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  32. Watch the NHL draft and see where the players played and came from. That will give some indication on what the CHL offers. Remember some players make a living outside of the NHL as well. Europe is filled with players making a good living. Its not all about the NHL and there is nothing wrong with a Canadian degree if you end up using it. The thing is most people don’t really use it in terms of direct job use but more in life experience. No different in the USA. It just costs more.

  33. Hey Justin,
    Great insight and also comments.
    A friend at work just asked me about something you may or may not know.
    Her son was taken by an Alberta team in the WHL Bantam Draft, late in the first or early in the second round last spring.
    They live on the Coast.
    They attended a camp in Alberta last summer which was quite expensive.
    Then they decided to go the NCAA route if possible.
    Their son played Major Midget as a 15 year old last season and has made a Lower Mainland Junior ‘B’ team this season with invitations to 3 Junior ‘A’ main camps.
    The dilemma is whether to attend the Major Jr. teams camp in August at considerable expense. They don’t want to burn bridges but also feel like they’ve made a decision and don’t want to spend the money.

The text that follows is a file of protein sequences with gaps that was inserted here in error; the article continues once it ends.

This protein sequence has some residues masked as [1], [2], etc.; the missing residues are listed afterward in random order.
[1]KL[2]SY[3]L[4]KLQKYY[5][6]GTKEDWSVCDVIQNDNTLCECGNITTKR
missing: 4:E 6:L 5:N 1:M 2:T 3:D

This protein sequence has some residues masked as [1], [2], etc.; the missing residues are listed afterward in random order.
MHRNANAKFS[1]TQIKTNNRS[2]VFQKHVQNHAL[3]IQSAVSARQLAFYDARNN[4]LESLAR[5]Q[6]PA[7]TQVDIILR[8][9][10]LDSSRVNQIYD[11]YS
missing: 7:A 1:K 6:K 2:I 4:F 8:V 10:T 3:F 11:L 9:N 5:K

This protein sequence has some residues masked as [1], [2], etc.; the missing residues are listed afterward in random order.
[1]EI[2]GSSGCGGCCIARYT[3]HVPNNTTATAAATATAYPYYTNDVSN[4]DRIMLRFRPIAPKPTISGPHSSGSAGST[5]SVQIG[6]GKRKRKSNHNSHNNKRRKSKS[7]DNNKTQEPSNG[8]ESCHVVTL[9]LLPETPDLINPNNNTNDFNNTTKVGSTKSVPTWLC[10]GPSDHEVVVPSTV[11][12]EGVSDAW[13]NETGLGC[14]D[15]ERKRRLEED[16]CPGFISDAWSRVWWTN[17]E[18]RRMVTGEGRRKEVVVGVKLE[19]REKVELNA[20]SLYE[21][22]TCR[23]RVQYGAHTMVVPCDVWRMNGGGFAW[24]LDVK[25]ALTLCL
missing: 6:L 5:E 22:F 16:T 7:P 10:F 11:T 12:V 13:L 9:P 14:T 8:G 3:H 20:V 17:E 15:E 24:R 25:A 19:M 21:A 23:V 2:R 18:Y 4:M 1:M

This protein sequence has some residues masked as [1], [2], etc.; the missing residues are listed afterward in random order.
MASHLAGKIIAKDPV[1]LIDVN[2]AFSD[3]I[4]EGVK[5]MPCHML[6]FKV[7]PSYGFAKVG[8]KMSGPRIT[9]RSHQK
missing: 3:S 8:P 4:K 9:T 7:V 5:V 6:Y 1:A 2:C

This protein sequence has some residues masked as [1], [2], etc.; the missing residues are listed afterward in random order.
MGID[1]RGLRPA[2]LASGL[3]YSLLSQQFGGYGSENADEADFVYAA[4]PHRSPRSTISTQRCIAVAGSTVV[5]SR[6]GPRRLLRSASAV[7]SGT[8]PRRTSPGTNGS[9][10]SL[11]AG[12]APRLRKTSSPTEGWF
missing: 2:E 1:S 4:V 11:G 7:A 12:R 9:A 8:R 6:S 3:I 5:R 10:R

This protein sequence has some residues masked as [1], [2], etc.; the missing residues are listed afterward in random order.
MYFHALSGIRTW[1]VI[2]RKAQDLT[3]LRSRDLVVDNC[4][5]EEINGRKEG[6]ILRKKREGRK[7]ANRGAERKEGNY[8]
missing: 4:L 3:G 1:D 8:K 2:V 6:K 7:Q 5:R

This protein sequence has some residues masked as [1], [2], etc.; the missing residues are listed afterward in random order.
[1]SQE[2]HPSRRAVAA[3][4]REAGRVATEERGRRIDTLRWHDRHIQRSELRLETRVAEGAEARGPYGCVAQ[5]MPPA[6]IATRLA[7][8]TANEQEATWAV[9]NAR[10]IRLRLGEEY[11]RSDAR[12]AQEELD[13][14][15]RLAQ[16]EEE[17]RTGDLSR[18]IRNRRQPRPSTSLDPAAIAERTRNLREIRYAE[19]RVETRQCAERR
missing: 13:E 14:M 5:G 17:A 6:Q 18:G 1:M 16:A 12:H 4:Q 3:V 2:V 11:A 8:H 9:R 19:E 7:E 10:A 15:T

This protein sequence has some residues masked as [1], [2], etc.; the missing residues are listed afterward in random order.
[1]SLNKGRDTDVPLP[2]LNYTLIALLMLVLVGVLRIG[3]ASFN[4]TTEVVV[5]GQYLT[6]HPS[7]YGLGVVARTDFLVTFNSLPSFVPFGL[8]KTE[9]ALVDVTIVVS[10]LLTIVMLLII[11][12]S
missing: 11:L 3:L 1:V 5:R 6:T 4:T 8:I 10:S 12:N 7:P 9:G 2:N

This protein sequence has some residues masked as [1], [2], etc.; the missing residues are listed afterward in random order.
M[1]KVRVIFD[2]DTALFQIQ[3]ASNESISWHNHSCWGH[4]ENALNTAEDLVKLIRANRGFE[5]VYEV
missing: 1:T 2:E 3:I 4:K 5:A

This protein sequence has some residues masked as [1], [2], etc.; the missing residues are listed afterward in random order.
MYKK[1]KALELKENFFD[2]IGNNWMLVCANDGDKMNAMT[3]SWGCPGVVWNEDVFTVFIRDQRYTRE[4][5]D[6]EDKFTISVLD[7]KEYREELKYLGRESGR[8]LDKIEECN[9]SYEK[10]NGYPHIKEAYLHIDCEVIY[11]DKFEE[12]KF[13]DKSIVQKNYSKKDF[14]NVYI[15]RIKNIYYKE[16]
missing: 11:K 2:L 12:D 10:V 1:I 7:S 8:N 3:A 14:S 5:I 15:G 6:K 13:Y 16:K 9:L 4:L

Not sure why they asked my advice cause I’m basically a rec hockey player with a passion for my local Junior A team.
    At any rate, I’ve read about the PPL and stuff like that. I figure the comment you made about if you’re good enough, they’ll find you, to be basically what I told her.
    What’s your opinion? Should they be honest with the Major Jr team and just stick to the path they’ve chosen. I also said that if he eventually made a Junior A club and was just too good for the BCHL he’d still have the opportunity to move to Major Jr. but, like you said, one game and your NCAA elibibility is basically ruined.

    Can they ask to be taken of the PPL or would the team just decide how long they wanted to keep him on it? It seem to me they still might want to hold on to his rights cause he has 2 more years before the 18 yr. old draft and if he blossoms, they probably wouldn’t want to miss out on him?
    Your thought please?

  34. Hi, the first letter was sent to my billing address, not my shipping address. I don’t know if it is just me or other folks had this difficulty but I just planned to let you guys know. It was definitely disappointing not getting the letter where I am suitable now!

  35. Great read. I hear these kinds of stories from parents and players all of the time and it’s why I wrote a whole book on the subject. I’m glad there is more info out there for parents to make more informed decisions with their sons, for NCAA or Major Junior.